How Jamie Sue Marshall uses life insurance to create a legacy
Everyone who gets life insurance has a reason. Some are mundane. Some are funny. Others are emotional. But all are personal.
The story you’re about to read belongs to one of our customers. It is told in her words, with her permission and in a way only she could tell it. If it inspires you to think about your own life insurance coverage? Great. If it inspires you to do something — anything, important for the ones you love most? Even better.
Not everyone is as prepared or as generous as Jamie Sue Marshall. She’s always been a financial dynamo.
Her senior year of college, Jamie Sue flipped a home when she was taking 23 hours of coursework at the University of Arkansas while simultaneously interning at Tysons’ Foods.
“I raised a beef steer each summer and sold them, so that’s how I had the money to buy the house,” Jamie Sue says. “I watched Fixer Upper and all that, and thought, ‘Oh, so much fun,’ right? No, I mean, there are so many unexpected expenses and things happening, especially me buying a 1950s home from the original owner that had not touched a single thing.”
The hard work didn’t stop her. Jamie Sue gutted the house in time to move in after college. In October, she decided to move back home to be closer to her family and join the family business.
Jamie Sue’s family runs a farm and produce company in upstate New York where she is a dispatcher for its refrigeration trucks.
“It’s a 12th generation farm, and we’re working together in the business, we’ve probably got 30 family members,” Jamie Sue says. “My dad runs the refrigerated freight. My mom is a grower of all the produce. My uncle has seven children, and now they’ve all got kids, so it’s pretty crazy around here.”
Jamie Sue, 23, enjoys working with her family and living in the small town of Elba (Pop: 2,370) where she grew up and led her high school basketball team to a state championship. “I call it ‘Smellba,’ though, because we’re the onion capital of the world, and then we also have a bunch of cows, so it’s a little stinky here,” she says.
Some people would be frustrated working with family, but it’s a source of pride for Jamie Sue.
“When you have your relationship with your father, he’s just your father, you see him when he comes home and how he’s working, but you don’t get to actually work alongside him,” she says. “So the highlight of my week is seeing him with his employees and how he is a businessman and not only a father. I also enjoy getting to work with my cousins, just being around my family and the people I care about.”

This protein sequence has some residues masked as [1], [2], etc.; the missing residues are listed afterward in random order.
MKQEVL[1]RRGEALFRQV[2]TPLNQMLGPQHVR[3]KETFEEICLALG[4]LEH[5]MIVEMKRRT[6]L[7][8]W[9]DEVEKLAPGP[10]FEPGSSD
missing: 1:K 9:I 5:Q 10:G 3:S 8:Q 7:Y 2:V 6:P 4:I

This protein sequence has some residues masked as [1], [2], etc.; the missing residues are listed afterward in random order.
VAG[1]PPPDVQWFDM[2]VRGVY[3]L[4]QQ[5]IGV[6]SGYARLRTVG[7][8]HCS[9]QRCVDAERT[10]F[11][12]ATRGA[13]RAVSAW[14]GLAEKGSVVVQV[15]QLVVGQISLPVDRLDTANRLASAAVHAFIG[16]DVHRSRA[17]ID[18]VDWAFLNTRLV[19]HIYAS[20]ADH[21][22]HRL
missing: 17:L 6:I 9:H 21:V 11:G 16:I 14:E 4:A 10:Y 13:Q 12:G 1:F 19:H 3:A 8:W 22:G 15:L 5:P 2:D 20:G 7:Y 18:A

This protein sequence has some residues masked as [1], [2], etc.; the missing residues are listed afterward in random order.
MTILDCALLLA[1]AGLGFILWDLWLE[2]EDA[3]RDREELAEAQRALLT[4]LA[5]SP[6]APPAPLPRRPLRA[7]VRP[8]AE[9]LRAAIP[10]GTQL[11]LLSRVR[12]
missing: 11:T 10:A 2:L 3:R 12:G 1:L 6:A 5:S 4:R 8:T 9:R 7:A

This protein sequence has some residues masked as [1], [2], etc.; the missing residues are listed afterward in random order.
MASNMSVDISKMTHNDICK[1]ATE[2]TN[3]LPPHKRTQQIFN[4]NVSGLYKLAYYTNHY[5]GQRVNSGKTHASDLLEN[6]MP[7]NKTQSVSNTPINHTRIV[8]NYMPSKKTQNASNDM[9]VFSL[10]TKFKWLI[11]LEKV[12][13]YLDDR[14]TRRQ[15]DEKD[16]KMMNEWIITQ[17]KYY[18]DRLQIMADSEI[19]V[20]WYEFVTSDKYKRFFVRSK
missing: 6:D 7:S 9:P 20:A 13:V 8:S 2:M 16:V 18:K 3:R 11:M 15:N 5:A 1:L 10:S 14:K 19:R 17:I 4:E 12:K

Preparing for the worst
The importance of being surrounded by the ones you love became clearer to Jamie Sue in 2017 when her large, close-knit family suffered a sudden loss.
Her young cousin, only 30 years old, was diagnosed with stage 4 gastric cancer while she was 6 ½ months pregnant. Two days after the diagnosis her cousin had to give birth to her baby at Golisano Children’s Hospital in Rochester, NY. Too soon after, her cousin passed away as cancer spread throughout her body leaving behind her baby girl, 2-year-old son and husband. “It was so life-changing for me. It encouraged me to make time for the little things like volunteering to coach in our town’s youth basketball program.”
After the tragedy, Jamie Sue wanted a large life insurance policy with a long term length to financially guard against whatever the future may hold. “We searched for reliable options to protect each other in case another life-changing incident like that happened in the future,” she says. “It was such an overwhelming and confusing time. My family helped me piece it all together.”
My parents, my sisters and I were just researching different options and we saw Haven Life featured in The Wall Street Journal.
Jamie Sue’s search for life insurance eventually led her to Haven Life.
“My parents, my sisters and I were just researching different options and we saw Haven Life featured in The Wall Street Journal,” she says. “When I was applying for a policy, we asked them some quick questions, customer service quickly responded to those questions, and I was instantly approved, which made it a perfect fit.”
Just starting her career, Jamie Sue, 21 at the time, bought a 30-year, $1 million Haven Term policy.
Looking to the future
People ask Jamie Sue, “You’re young, why would you need life insurance?” She’s not in debt and she hasn’t started her own family yet. She tells them if the unexpected were to happen, she wants the life insurance payout to “go back to my community.”
What does that mean? Well, after the death of her cousin, the town alumni association put together an alumni basketball game, where half the proceeds went to Golisano Children’s Hospital NICU in memory of Jamie Sue’s cousin.
“Now the entire youth basketball program wears ‘Torrey Strong’ jerseys that were made in her memory,” says Jamie Sue, who has taken over coaching the 5th grade girls squad.
Ask Jamie Sue what she would like done with her life insurance payout if something unexpected were to happen to her. “I’d like something like that done in my name because it’s a really sweet way to leave a legacy,” Jamie Sue says. She remembers her cousin, rallies all her girls with “Torrey Strong” jerseys on the court and sees how a small community with deep roots can make such a meaningful impact.